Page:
section 526

Fri, 2010-12-10 11:10Bill Hewitt
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PART TWO: The Paradox of Canada’s Tar Sands and America’s Drive to Substantially Decarbonize Energy

(Cont’d from Part 1) As far as the credibility of the U.S. and Canada in international climate negotiations, the Sierra Club’s Kate Colarulli thinks that continued tar sands oil production and consumption hurts both countries badly.  Canada’s reputation is particularly poor in this context.

Susan Casey-Lefkowitz, the director of the Natural Resources Defense Council’s International Program, feels the same way.  Canada, in her view, has been completely discredited at the table as a direct consequence of the tar sands.

In Cancún, Canada has been an extremely visible target because of the tar sands.  Protesters there have made the salient point that Canada is dragging its feet on robust greenhouse gas reduction targets because of their desire to continue and radically expand the tar sands extraction.

Canada was also being tarred in Cancún – pun intended – by being the recipient of three “Fossil of the Day” awards, as voted by over 400 international organizations.  Canada was similarly dishonored at the Copenhagen Conference of the Parties for “…years of delay, obstruction and total inaction.”

Thu, 2010-12-09 11:24Bill Hewitt
Bill Hewitt's picture

The Paradox of Canada’s Tar Sands and America’s Drive to Substantially Decarbonize Energy

America is addicted to oil,” said the arch-environmentalist and fervent renewable energy advocate George W. Bush in his State of the Union address in 2006.  Good thought.  His successor, Barack Obama, has actually acted on that perception, though, and worked to reduce America’s reliance on oil and other fossil fuels.  He and his administration have negotiated a long-term agreement to significantly increase gas mileage; issued a directive to radically improve the environmental performance of federal buildings and vehicles; and designated a large portion of the economic stimulus package for green initiatives.  Obama said in March that “…for the sake of our planet and our energy independence, we need to begin the transition to cleaner fuels now.”

Looming over the border in Canada, however, is the specter of the tar sands.  Production of crude oil from the tar sands is tracking at 1.5 million barrels a day for 2010.  Of this, over a million barrels is exported to the U.S.  The environmental and public health impacts of the extraction, processing and transportation of tar sands have been well documented and reported.  These are concerns that have been expressed by environmental groups in North America and Europe, but now the economic and security implications of increasing tar sands development are being addressed by key members of the U.S. Congress as well as analysts working on the critical interface between energy, environment and security.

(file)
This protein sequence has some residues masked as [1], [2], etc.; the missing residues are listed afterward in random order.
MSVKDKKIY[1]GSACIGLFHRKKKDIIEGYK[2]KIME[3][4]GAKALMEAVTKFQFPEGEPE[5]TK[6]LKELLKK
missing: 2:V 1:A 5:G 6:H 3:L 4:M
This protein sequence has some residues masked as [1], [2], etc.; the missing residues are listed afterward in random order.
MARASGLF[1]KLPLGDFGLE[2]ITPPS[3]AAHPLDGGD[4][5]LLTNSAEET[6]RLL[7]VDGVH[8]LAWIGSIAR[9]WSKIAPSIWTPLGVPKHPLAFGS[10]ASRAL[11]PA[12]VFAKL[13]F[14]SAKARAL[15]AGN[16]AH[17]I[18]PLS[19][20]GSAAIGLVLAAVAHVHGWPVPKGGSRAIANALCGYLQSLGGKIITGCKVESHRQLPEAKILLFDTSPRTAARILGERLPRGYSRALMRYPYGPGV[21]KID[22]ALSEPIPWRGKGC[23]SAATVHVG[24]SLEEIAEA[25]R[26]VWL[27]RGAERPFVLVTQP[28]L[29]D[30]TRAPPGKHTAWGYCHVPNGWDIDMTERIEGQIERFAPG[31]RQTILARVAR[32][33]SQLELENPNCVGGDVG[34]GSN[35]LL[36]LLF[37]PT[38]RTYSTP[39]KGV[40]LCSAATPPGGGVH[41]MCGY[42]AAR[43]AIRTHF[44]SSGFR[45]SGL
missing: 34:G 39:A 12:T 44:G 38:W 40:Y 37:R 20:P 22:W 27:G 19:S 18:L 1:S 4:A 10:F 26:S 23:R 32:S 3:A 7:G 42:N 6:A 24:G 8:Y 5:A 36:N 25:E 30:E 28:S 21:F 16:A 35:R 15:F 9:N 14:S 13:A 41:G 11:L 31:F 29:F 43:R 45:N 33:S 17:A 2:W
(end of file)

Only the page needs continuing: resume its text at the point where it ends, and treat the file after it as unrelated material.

Barring Tar Sands Oil 

Congressman Henry Waxman, the outgoing chairman of the Energy and Commerce Committee in the U.S. House of Representatives, was the driving force behind Section 526 of the Energy Independence and Security Act of 2007 [PDF].  Section 526 prohibits federal agencies from procuring alternative fuel unless its life cycle GHG emissions are less than those for conventional petroleum sources.  This provision set off alarm bells in Canada.  The Ambassador to the U.S., Michael Wilson, wrote to Defense Secretary Robert Gates [PDF] within a couple of months of EISA becoming law to say that “Canada would not want to see an expansive interpretation of Section 526, which would then include commercially-available fuel made in part from oil derived from Canadian oil sands.” 

Thu, 2010-11-25 09:46Emma Pullman
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Alberta and Canadian Governments Complicit in Killing Climate Policy in EU & U.S. to Support Toxic Tar Sands

The Alberta government’s multi-million dollar public relations campaign to spin dirty tar sands production in a positive light has received quite a bit of flack from those who see through efforts to tout the tar sands as green, or as a “national treasure”

They haven’t just been investing in $56,000 advertisements and op-ed pieces. The governments of Canada and Alberta are also engaged in something much more insidious: a concerted effort to weaken climate policies in other countries, with the aim of ensuring that no impediments exist to Canada’s filthy tar sands. 

The shocking report released by Climate Action Network Canada shows that the Alberta and Canadian governments have been complicit with industry in efforts to undermine climate legislation in the EU and U.S.  The report highlights three devious efforts by industry and government to oppose or weaken energy policy abroad: California’s low-carbon fuel standard, which encourages cleaner fuels and discourages burning dirty fuels; Section 526 of the U.S. Energy Independence and Security Act, which stops departments from buying the dirtiest kinds of fuels and the European Union’s Fuel Quality Directive, an effort to lower CO2 emissions and move toward cleaner-burning fuels.

Government and industry are behind “a concerted effort to weaken climate policies outside our borders, with the aim of ensuring that no doors are closed to Canada’s highly polluting tar sands,” the report’s authors write. This is the heart of corporate-government complicity, with the secret oilsands advocacy strategy being led by the Foreign Affairs Department, with officials working in both the U.S. and the European Union.  The report’s authors fear that these examples appear to be just the tip of the iceberg.

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